|Latino parents and children of immigrant families face reunification challenges after being separated.|
|Establish a family reunification program for Latino families to reconnect and rebuild relationships.|
The Latino Health Initiative in Montgomery County, Md., developed a new program to tackle one of the challenges facing immigrant families who have experienced separation.
The Montgomery County Department of Health and Human Services established the Family Reunification Program as part of the Latino Health Initiative to repair the relationships between immigrant children and parents after separation.
Latino Health Initiative Program Manager David Del Pozo described how after families are reconnected, the situation is “unlike pressing ‘play’ on a button that has been paused.”
“Those family bonds, those relationships of a parent to a child, a child to a parent, they had not been nurtured and had really been kind of atrophied in a way, in that period of a time, in which the family members had been separated,” he said.
Del Pozo explained how Montgomery County has seen an increased flow of immigrant families.
Many of these individuals who have immigrated to the United States often face challenges getting to the border from their countries of origin, he said.
Latino Health Initiative Senior Manager Sonia Mora said the county specifically has seen a surge of children who were facing violence in Latin American countries immigrating to the county without adults. Many of these children reunited with their families after years of separation.
“As children began to come in, they had to adapt to coming back and, in some instances, living with parents who they had not seen for many years,” Mora said.
Reunification challenges include reacquainting children with parents and meeting new siblings or even meeting stepparents who are now included in the family. Many children don’t recognize the authority of their parents after reuniting with them, Mora added.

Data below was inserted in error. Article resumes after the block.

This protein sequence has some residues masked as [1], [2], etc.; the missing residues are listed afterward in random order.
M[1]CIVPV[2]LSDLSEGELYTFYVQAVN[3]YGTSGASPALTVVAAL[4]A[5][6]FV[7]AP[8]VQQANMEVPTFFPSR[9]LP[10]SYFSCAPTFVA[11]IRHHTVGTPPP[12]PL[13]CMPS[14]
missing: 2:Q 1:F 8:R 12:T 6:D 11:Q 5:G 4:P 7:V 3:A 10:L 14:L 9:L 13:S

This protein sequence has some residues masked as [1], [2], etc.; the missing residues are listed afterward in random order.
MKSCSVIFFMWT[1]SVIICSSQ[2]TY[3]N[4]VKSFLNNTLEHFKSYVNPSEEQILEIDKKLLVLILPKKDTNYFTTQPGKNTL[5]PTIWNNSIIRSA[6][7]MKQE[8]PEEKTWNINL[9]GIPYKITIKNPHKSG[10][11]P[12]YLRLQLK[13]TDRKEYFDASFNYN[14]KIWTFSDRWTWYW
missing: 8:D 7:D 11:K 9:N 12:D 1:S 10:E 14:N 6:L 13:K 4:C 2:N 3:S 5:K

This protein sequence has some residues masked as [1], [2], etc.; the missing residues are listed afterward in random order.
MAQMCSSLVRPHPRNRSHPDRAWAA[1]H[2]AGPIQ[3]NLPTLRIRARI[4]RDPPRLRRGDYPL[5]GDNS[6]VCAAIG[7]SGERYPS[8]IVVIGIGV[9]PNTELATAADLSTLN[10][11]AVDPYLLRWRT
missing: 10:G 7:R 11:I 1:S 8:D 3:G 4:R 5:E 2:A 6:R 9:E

Del Pozo said for some parents living in the county without their children, their relationships with their kids overseas consisted of occasional phone calls and financial support to help with living expenses.
“Typically, these children were arriving after the family members here were able to save up some money, pay somebody to help them make the journey over and eventually get to Maryland,” he said.
The Family Reunification Program, which is free to families, aims to repair children and parents’ relationships after separation while addressing challenges immigrant families face.
Participants in the program take part in psycho-educational workshops, social and family support services and are often referred to community resources to focus on rebuilding family relationships and improving communication. Children are referred to the workshops mainly through the school system, according to Mora.
Since its launch in 2015, the program served 362 parents/caregivers and 399 adolescents.
Bilingual and internationally trained behavioral health professionals serve as facilitators and receive training from the Latino Health Initiative to run the workshops.
“The programs that we develop at the Latino Initiative are based on the needs of the population so we try to respond to what the specific needs are but we do this really taking into consideration the culture of the community and also looking at the assets that people bring,” Mora said.
Family Re-Encounter workshops are held for parents and children and use group-based approaches to discuss family changes, children’s behavioral issues, cultural conflict and school participation. Cara y Corazon workshops, held specifically for parents, aim to strengthen the parent-child relationship through integrating family values and traditions.
“Participants were able to learn a lot about themselves and about the situations that they have been through just by hearing other people who have gone through it as well and commiserating over those experiences,” Del Pozo said.
As part of the workshops, participants completed pre- and post-test questionnaires. Results from the questionnaires show parents’ self-confidence increased from 77 percent to 97.5 percent. Adolescents’ relationships with their parents increased from 48.9 percent to 70 percent.
Each workshop provides food and childcare to incentivize individuals to engage in the program and meet the needs of participants who face challenges that make attending the workshops difficult.
“Because of the strong anti-immigrant climate that we’re having at the national level, it becomes more difficult to reach the families and get them to attend the program because people are very, very fearful these days,” Mora said.
“…It’s something to bear in mind, but that doesn’t mean that people don’t need help and we don’t have to find creative ways to try to reach them.”